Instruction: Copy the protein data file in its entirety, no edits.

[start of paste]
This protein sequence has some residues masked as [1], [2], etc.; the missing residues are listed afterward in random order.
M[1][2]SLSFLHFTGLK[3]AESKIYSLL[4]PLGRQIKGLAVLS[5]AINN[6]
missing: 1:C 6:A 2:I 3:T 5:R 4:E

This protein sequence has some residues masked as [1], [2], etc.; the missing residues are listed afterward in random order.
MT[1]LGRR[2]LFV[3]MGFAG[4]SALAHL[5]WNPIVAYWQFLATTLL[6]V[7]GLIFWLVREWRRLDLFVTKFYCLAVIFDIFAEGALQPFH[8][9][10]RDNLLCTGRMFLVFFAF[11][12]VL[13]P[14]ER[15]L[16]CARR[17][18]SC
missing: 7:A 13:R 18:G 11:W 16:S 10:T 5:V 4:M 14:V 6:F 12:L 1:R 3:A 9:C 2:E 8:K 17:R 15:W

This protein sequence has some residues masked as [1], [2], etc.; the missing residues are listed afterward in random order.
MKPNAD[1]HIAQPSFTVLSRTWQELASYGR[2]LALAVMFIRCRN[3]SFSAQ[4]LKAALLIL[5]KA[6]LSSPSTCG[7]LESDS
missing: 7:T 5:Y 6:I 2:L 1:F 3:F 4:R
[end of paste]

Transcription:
This protein sequence has some residues masked as [1], [2], etc.; the missing residues are listed afterward in random order.
M[1][2]SLSFLHFTGLK[3]AESKIYSLL[4]PLGRQIKGLAVLS[5]AINN[6]
missing: 1:C 6:A 2:I 3:T 5:R 4:E

This protein sequence has some residues masked as [1], [2], etc.; the missing residues are listed afterward in random order.
MT[1]LGRR[2]LFV[3]MGFAG[4]SALAHL[5]WNPIVAYWQFLATTLL[6]V[7]GLIFWLVREWRRLDLFVTKFYCLAVIFDIFAEGALQPFH[8][9][10]RDNLLCTGRMFLVFFAF[11][12]VL[13]P[14]ER[15]L[16]CARR[17][18]SC
missing: 7:A 13:R 18:G 11:W 16:S 10:T 5:V 4:M 14:V 6:F 12:L 1:R 3:A 9:C 2:E 8:K 17:R 15:W

This protein sequence has some residues masked as [1], [2], etc.; the missing residues are listed afterward in random order.
MKPNAD[1]HIAQPSFTVLSRTWQELASYGR[2]LALAVMFIRCRN[3]SFSAQ[4]LKAALLIL[5]KA[6]LSSPSTCG[7]LESDS
missing: 7:T 5:Y 6:I 2:L 1:F 3:F 4:R